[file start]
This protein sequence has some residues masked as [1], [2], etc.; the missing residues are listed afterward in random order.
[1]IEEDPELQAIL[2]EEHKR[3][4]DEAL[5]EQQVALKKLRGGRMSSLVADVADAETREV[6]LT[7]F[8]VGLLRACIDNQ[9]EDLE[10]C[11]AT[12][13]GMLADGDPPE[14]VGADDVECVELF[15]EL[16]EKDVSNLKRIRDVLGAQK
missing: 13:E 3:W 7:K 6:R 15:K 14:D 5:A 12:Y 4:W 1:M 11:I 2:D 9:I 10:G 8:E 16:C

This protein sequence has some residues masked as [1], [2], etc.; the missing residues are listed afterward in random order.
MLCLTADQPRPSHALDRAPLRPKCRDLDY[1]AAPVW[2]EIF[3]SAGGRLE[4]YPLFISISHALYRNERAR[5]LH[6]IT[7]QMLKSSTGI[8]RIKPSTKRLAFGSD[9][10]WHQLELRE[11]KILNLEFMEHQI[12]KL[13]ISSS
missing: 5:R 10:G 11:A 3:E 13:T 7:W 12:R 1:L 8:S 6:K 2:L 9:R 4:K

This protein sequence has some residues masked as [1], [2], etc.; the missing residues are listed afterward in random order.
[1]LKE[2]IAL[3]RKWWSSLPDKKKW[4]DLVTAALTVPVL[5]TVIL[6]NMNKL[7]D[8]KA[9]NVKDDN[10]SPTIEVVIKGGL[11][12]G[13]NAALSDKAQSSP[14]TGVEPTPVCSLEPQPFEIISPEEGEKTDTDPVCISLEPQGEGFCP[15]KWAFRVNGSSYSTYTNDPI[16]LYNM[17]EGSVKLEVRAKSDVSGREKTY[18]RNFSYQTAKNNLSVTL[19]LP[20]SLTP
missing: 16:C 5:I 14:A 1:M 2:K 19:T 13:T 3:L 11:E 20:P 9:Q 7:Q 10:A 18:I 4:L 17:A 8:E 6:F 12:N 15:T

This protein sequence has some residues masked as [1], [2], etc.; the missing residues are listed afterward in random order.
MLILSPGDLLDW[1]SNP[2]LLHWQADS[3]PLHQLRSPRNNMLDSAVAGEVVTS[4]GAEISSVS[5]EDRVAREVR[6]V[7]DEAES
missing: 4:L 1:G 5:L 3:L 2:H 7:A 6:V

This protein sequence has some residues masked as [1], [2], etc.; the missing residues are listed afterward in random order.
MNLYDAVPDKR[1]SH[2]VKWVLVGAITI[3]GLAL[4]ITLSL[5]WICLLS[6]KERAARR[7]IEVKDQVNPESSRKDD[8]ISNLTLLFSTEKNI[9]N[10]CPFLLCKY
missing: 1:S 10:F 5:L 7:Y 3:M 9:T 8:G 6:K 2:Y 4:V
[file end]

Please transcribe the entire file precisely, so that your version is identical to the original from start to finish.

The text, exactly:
This protein sequence has some residues masked as [1], [2], etc.; the missing residues are listed afterward in random order.
[1]IEEDPELQAIL[2]EEHKR[3][4]DEAL[5]EQQVALKKLRGGRMSSLVADVADAETREV[6]LT[7]F[8]VGLLRACIDNQ[9]EDLE[10]C[11]AT[12][13]GMLADGDPPE[14]VGADDVECVELF[15]EL[16]EKDVSNLKRIRDVLGAQK
missing: 13:E 3:W 7:K 6:R 15:K 14:D 5:A 12:Y 4:W 1:M 11:I 2:D 9:I 10:G 8:E 16:C

This protein sequence has some residues masked as [1], [2], etc.; the missing residues are listed afterward in random order.
MLCLTADQPRPSHALDRAPLRPKCRDLDY[1]AAPVW[2]EIF[3]SAGGRLE[4]YPLFISISHALYRNERAR[5]LH[6]IT[7]QMLKSSTGI[8]RIKPSTKRLAFGSD[9][10]WHQLELRE[11]KILNLEFMEHQI[12]KL[13]ISSS
missing: 5:R 10:G 11:A 3:E 13:T 7:W 12:R 1:L 8:S 6:K 2:L 9:R 4:K

This protein sequence has some residues masked as [1], [2], etc.; the missing residues are listed afterward in random order.
[1]LKE[2]IAL[3]RKWWSSLPDKKKW[4]DLVTAALTVPVL[5]TVIL[6]NMNKL[7]D[8]KA[9]NVKDDN[10]SPTIEVVIKGGL[11][12]G[13]NAALSDKAQSSP[14]TGVEPTPVCSLEPQPFEIISPEEGEKTDTDPVCISLEPQGEGFCP[15]KWAFRVNGSSYSTYTNDPI[16]LYNM[17]EGSVKLEVRAKSDVSGREKTY[18]RNFSYQTAKNNLSVTL[19]LP[20]SLTP
missing: 16:C 5:I 14:A 1:M 2:K 19:T 13:T 3:L 11:E 20:P 9:Q 7:Q 10:A 18:I 4:L 17:A 8:E 6:F 12:N 15:T

This protein sequence has some residues masked as [1], [2], etc.; the missing residues are listed afterward in random order.
MLILSPGDLLDW[1]SNP[2]LLHWQADS[3]PLHQLRSPRNNMLDSAVAGEVVTS[4]GAEISSVS[5]EDRVAREVR[6]V[7]DEAES
missing: 4:L 1:G 5:L 3:L 2:H 7:A 6:V

This protein sequence has some residues masked as [1], [2], etc.; the missing residues are listed afterward in random order.
MNLYDAVPDKR[1]SH[2]VKWVLVGAITI[3]GLAL[4]ITLSL[5]WICLLS[6]KERAARR[7]IEVKDQVNPESSRKDD[8]ISNLTLLFSTEKNI[9]N[10]CPFLLCKY
missing: 1:S 10:F 5:L 7:Y 3:M 9:T 8:G 6:K 2:Y 4:V